Hydrogen is an incredibly versatile source of clean energy. It can be used to generate electricity, power vehicles, and heat our heat homes and businesses. It will also be critical in enabling countries to achieve net zero emissions.

​​​​​​​Understanding hydrogen

Hydrogen is the most abundant element in the universe. It’s all around us in water, plants, animals and, of course, humans. From an energy perspective, hydrogen is exciting because it has the potential to cut carbon in parts of the economy that are tough to decarbonise. That’s things like industrial processes, heavy transport and heating. There are also lots of ways to produce hydrogen.

When hydrogen is burnt, the only waste product is water vapour. That makes it a clean alternative to natural gas (methane). So harnessing hydrogen could make a huge difference to carbon emissions and play a critical part in achieving net zero. 

But tapping into hydrogen’s potential is not easy. The big challenge is scaling up production and bringing down the price to kickstart a hydrogen economy worldwide.

Opening new hydrogen frontiers

At NGV, we’re bringing our expertise to ambitious projects in the US and UK that will open-up new frontiers for a future hydrogen economy. These include the creation of a proposed 'hydrogen hub’ on Long Island in the Northeastern US that will establish a cluster of local green hydrogen production, storage and demand.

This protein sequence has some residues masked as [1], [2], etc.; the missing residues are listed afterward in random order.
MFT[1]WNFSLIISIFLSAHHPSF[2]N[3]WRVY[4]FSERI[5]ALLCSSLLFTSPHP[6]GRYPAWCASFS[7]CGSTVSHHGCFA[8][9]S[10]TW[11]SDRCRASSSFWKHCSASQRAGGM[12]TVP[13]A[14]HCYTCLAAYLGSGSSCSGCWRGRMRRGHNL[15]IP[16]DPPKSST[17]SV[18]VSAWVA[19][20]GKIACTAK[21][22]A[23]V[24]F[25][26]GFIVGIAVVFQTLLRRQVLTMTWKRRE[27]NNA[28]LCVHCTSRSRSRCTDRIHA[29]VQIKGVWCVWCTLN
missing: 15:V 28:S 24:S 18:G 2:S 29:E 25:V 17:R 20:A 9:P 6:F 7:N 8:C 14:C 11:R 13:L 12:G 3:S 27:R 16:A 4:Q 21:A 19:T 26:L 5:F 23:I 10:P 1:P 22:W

Long Island is an ideal location for the hub given the high power demand in the New York City metro and limited transmission connections. The vision for the project is to develop an integrated net zero energy system that uses clean fuels like hydrogen to meet demand for power heat and transport.

Check out the interactive graphic below for more information on the project:

Hydrogen bubbles

What is Hydrogen?

Hydrogen is a clean alternative to methane, also known as natural gas. It's the most abundant chemical element, estimated to contribute 75% of the mass of the universe.

The hydrogen colour spectrum

From green to pink hydrogen, we reveal the rainbow of hydrogen colours and the different types of technology used to produce each.